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Safety Resources for Cyclists

safety resources for cyclsists

When it comes to staying safe while biking, both road and off-road cycling can be dangerous. When biking in urban areas, cyclists need to familiarize themselves with all applicable cycling rules and traffic laws. Cyclists need to be well aware of traffic, motorists, and pedestrians, and they should take special care to ensure that they are visible to everyone on the road. Safety equipment like helmets are essential and cyclists should always ensure that their bicycles are road-ready before they begin their ride.

Off-road biking has a variety of unique challenges that should make safety a top priority for cyclists. The smooth surfaces of city biking are non-existent when on an unpaved trail, so proper safety gear is a necessity. Off-road cycling can be physically demanding, so cyclists should know their bodies and their limits in order to prevent injuries. Likewise, off-road cyclists should be using a proper bike that is suited for rocky terrain in order to prevent accidents.

Helmet Use and Cycling

Bicycle helmets are designed to protect the head of a cyclist during biking accidents. Roughly 900 people die as a result of bicycle crashes each year in the U.S., and 75% these casualties are a result of head injuries. According to the American Academy of Pediatrics, evidence shows that helmets reduce the risk of injury and even death, so the organization recommends that all cyclists wear properly-fitting helmets each time that they ride.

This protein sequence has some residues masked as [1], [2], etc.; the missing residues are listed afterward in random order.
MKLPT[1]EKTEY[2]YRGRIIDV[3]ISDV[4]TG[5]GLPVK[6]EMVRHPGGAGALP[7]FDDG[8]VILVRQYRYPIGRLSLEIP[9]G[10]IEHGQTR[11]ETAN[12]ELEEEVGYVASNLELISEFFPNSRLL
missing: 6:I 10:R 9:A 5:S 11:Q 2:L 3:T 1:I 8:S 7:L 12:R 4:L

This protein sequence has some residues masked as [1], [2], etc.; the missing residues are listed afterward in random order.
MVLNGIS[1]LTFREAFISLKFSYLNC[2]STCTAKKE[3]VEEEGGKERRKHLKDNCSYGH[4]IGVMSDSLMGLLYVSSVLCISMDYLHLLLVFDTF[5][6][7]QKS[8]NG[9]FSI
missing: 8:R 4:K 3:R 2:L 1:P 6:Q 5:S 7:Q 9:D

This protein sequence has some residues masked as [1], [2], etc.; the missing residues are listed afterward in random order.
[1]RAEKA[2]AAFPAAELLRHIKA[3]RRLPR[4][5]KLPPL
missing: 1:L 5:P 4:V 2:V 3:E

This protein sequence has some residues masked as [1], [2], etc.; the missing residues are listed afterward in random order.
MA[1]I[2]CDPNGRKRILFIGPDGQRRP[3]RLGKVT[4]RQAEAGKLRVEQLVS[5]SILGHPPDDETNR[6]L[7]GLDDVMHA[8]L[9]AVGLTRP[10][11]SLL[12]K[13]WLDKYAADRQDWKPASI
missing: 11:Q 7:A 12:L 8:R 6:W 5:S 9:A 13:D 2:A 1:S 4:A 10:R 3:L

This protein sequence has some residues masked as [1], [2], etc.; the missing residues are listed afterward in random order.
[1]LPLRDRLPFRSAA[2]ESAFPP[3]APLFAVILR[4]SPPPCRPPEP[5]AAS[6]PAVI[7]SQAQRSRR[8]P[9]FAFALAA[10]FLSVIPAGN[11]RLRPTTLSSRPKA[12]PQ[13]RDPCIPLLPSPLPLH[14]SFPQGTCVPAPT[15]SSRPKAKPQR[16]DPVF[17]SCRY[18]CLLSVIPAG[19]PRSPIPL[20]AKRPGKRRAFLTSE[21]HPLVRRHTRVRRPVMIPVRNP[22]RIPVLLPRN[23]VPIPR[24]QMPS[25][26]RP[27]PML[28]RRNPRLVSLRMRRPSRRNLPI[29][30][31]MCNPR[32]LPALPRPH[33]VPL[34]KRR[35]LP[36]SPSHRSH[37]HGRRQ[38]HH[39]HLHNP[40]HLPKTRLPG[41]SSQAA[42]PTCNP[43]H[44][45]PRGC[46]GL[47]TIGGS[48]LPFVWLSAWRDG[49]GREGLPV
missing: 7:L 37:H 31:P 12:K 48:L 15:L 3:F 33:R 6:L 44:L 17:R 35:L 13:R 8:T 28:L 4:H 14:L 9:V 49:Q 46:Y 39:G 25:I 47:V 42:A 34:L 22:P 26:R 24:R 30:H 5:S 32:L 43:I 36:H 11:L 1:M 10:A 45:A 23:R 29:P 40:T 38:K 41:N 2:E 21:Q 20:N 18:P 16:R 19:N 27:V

The Consumer Products Safety Commission and the American Society for Testing Materials examine helmets to ensure that they are fit to protect bikers from a variety of impacts that can result in massive head trauma. However, cyclists need to ensure that their helmet fits properly before riding. A helmet that fits well should be snug but not too tight, and it should sit at a level position on the head. The helmet should not be tilted back, and the front edge should be situated no more than one inch above the eyebrows.

Other Cycling Safety Equipment

In addition to helmets, there are other types of safety equipment that cyclists can use to stay safe while biking. Aside from helmets, gloves are the most-used piece of bicycle safety equipment. Gloves can protect the skin on the hands in the event of a fall onto the pavement. Many gloves are padded to protect the fingers and hands from compression stress that may result from holding the handlebars on long rides. Mouth guards and full body armor can also be beneficial for cyclist safety.

Nighttime biking is especially dangerous for cyclists on traditional or ebike electric bikes, as nearly half of all fatal bicycle accidents in 2012 occurred between 4:00 PM and midnight. According to the National Highway Traffic Safety Administration, only four out of ten bicyclists that ride at night claim to use bike headlights or reflective clothing in order to make themselves more visible. Even fewer people claimed to use taillights, reflectors, or body lights in order to stay safe while biking after dark.

Bicycle Safety Courses and Other Resources

Bicycle safety courses are available for children and adults in order to teach the skills that cyclists will need to stay safe while biking. These courses provide cyclists with the confidence and skills that they need to ride legally and safely on the trails or in traffic. Safety tips and equipment will be reviewed, as will crash avoidance techniques, on-bike skills, and safety checks. Advanced courses may focus on the topics of mechanics, training for long bike rides, Paceline skills, and all-weather riding.

Many communities and employers are encouraging workers to save energy and to commute to work by biking. Commuting can provide numerous health benefits to the rider, and it can reduce the cyclist's environmental impact, but it can also be dangerous. Therefore, it is often recommended that employees who will be commuting to work by bike first take a specialized safety course. Important topics will be reviewed, including bike parking, lighting, route selection, and dealing with clothing and cargo.

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